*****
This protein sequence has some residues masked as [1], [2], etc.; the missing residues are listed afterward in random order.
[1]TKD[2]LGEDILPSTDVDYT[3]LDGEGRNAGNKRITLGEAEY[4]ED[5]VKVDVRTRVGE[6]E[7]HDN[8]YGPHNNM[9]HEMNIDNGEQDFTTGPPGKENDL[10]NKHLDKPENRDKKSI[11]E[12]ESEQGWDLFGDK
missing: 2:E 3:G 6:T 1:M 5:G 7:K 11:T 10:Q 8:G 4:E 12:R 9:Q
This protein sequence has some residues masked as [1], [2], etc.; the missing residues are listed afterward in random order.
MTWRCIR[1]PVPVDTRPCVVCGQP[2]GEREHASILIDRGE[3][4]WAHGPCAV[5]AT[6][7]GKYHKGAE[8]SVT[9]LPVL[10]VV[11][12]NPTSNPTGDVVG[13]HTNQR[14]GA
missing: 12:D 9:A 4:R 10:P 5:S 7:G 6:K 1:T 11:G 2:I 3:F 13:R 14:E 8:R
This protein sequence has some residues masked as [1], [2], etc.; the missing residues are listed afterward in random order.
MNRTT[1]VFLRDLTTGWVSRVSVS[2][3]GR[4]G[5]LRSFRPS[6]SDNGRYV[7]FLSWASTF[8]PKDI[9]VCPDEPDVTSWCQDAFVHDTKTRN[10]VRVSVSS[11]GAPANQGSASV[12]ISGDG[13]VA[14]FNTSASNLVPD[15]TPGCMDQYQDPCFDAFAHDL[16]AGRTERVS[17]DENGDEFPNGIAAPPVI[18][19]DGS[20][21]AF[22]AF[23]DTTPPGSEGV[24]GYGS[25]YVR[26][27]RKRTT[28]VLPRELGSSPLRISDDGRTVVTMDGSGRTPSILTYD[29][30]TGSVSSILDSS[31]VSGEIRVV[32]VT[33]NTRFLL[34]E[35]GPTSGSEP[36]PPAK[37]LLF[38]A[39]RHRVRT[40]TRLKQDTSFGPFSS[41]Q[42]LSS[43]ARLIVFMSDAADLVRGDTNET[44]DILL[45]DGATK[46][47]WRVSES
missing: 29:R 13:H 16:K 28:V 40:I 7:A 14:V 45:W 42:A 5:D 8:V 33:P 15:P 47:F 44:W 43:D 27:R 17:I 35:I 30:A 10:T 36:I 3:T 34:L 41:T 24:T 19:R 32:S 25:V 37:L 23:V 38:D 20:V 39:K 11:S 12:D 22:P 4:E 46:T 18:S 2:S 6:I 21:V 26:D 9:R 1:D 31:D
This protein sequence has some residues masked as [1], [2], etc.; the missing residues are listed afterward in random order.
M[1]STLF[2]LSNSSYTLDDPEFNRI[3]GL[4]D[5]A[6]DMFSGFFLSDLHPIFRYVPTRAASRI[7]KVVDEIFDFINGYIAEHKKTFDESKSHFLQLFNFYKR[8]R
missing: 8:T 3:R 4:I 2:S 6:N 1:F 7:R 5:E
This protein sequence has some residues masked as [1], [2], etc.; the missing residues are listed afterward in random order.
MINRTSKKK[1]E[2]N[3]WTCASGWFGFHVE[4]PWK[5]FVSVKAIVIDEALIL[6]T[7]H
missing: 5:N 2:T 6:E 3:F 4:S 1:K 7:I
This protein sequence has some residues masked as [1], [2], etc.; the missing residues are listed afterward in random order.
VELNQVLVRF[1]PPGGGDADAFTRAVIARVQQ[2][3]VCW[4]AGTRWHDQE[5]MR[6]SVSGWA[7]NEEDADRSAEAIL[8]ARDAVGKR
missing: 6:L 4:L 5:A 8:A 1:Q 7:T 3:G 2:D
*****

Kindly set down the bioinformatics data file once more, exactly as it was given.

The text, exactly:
This protein sequence has some residues masked as [1], [2], etc.; the missing residues are listed afterward in random order.
[1]TKD[2]LGEDILPSTDVDYT[3]LDGEGRNAGNKRITLGEAEY[4]ED[5]VKVDVRTRVGE[6]E[7]HDN[8]YGPHNNM[9]HEMNIDNGEQDFTTGPPGKENDL[10]NKHLDKPENRDKKSI[11]E[12]ESEQGWDLFGDK
missing: 2:E 3:G 6:T 1:M 5:G 7:K 11:T 10:Q 8:G 4:E 12:R 9:Q
This protein sequence has some residues masked as [1], [2], etc.; the missing residues are listed afterward in random order.
MTWRCIR[1]PVPVDTRPCVVCGQP[2]GEREHASILIDRGE[3][4]WAHGPCAV[5]AT[6][7]GKYHKGAE[8]SVT[9]LPVL[10]VV[11][12]NPTSNPTGDVVG[13]HTNQR[14]GA
missing: 12:D 9:A 4:R 10:P 5:S 7:G 6:K 1:T 11:G 2:I 3:F 13:R 14:E 8:R
This protein sequence has some residues masked as [1], [2], etc.; the missing residues are listed afterward in random order.
MNRTT[1]VFLRDLTTGWVSRVSVS[2][3]GR[4]G[5]LRSFRPS[6]SDNGRYV[7]FLSWASTF[8]PKDI[9]VCPDEPDVTSWCQDAFVHDTKTRN[10]VRVSVSS[11]GAPANQGSASV[12]ISGDG[13]VA[14]FNTSASNLVPD[15]TPGCMDQYQDPCFDAFAHDL[16]AGRTERVS[17]DENGDEFPNGIAAPPVI[18][19]DGS[20][21]AF[22]AF[23]DTTPPGSEGV[24]GYGS[25]YVR[26][27]RKRTT[28]VLPRELGSSPLRISDDGRTVVTMDGSGRTPSILTYD[29][30]TGSVSSILDSS[31]VSGEIRVV[32]VT[33]NTRFLL[34]E[35]GPTSGSEP[36]PPAK[37]LLF[38]A[39]RHRVRT[40]TRLKQDTSFGPFSS[41]Q[42]LSS[43]ARLIVFMSDAADLVRGDTNET[44]DILL[45]DGATK[46][47]WRVSES
missing: 29:R 13:H 16:K 28:V 40:I 7:A 14:V 45:W 42:A 5:D 8:V 33:P 15:P 47:F 44:W 43:D 27:R 17:I 35:I 30:A 10:T 36:I 3:T 34:L 41:T 24:T 19:R 32:S 25:V 37:L 23:V 38:D 20:V 39:K 11:S 12:D 22:P 4:E 46:T 18:S 2:S 6:I 21:V 26:D 9:R 1:D 31:D
This protein sequence has some residues masked as [1], [2], etc.; the missing residues are listed afterward in random order.
M[1]STLF[2]LSNSSYTLDDPEFNRI[3]GL[4]D[5]A[6]DMFSGFFLSDLHPIFRYVPTRAASRI[7]KVVDEIFDFINGYIAEHKKTFDESKSHFLQLFNFYKR[8]R
missing: 8:T 3:R 4:I 2:S 6:N 1:F 7:R 5:E
This protein sequence has some residues masked as [1], [2], etc.; the missing residues are listed afterward in random order.
MINRTSKKK[1]E[2]N[3]WTCASGWFGFHVE[4]PWK[5]FVSVKAIVIDEALIL[6]T[7]H
missing: 5:N 2:T 6:E 3:F 4:S 1:K 7:I
This protein sequence has some residues masked as [1], [2], etc.; the missing residues are listed afterward in random order.
VELNQVLVRF[1]PPGGGDADAFTRAVIARVQQ[2][3]VCW[4]AGTRWHDQE[5]MR[6]SVSGWA[7]NEEDADRSAEAIL[8]ARDAVGKR
missing: 6:L 4:L 5:A 8:A 1:Q 7:T 3:G 2:D